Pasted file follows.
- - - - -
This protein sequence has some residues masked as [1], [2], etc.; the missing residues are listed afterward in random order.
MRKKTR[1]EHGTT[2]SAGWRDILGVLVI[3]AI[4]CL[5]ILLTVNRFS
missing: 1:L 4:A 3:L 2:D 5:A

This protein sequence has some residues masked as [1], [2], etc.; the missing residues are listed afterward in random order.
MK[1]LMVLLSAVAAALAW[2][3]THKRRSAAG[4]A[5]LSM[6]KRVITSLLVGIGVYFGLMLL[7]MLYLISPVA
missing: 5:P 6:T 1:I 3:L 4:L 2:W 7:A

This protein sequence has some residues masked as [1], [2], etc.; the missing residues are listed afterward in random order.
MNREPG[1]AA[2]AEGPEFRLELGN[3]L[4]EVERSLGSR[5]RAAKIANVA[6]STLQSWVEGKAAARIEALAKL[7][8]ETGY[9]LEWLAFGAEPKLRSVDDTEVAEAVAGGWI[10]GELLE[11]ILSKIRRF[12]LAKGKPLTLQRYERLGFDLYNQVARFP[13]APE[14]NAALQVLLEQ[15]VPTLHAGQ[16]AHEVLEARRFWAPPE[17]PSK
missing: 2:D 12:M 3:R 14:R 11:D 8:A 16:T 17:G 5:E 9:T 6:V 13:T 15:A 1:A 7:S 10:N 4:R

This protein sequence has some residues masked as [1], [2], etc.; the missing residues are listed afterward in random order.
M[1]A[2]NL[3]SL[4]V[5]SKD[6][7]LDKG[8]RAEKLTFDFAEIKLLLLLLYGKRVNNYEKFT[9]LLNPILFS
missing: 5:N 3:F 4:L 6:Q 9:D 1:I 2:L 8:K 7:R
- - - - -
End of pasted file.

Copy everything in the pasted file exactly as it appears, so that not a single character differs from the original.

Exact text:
This protein sequence has some residues masked as [1], [2], etc.; the missing residues are listed afterward in random order.
MRKKTR[1]EHGTT[2]SAGWRDILGVLVI[3]AI[4]CL[5]ILLTVNRFS
missing: 1:L 4:A 3:L 2:D 5:A

This protein sequence has some residues masked as [1], [2], etc.; the missing residues are listed afterward in random order.
MK[1]LMVLLSAVAAALAW[2][3]THKRRSAAG[4]A[5]LSM[6]KRVITSLLVGIGVYFGLMLL[7]MLYLISPVA
missing: 5:P 6:T 1:I 3:L 4:L 2:W 7:A

This protein sequence has some residues masked as [1], [2], etc.; the missing residues are listed afterward in random order.
MNREPG[1]AA[2]AEGPEFRLELGN[3]L[4]EVERSLGSR[5]RAAKIANVA[6]STLQSWVEGKAAARIEALAKL[7][8]ETGY[9]LEWLAFGAEPKLRSVDDTEVAEAVAGGWI[10]GELLE[11]ILSKIRRF[12]LAKGKPLTLQRYERLGFDLYNQVARFP[13]APE[14]NAALQVLLEQ[15]VPTLHAGQ[16]AHEVLEARRFWAPPE[17]PSK
missing: 2:D 12:M 3:R 14:R 11:D 8:A 16:T 17:G 5:E 9:T 6:V 13:T 15:A 1:A 7:S 10:N 4:R

This protein sequence has some residues masked as [1], [2], etc.; the missing residues are listed afterward in random order.
M[1]A[2]NL[3]SL[4]V[5]SKD[6][7]LDKG[8]RAEKLTFDFAEIKLLLLLLYGKRVNNYEKFT[9]LLNPILFS
missing: 5:N 3:F 4:L 6:Q 9:D 1:I 2:L 8:K 7:R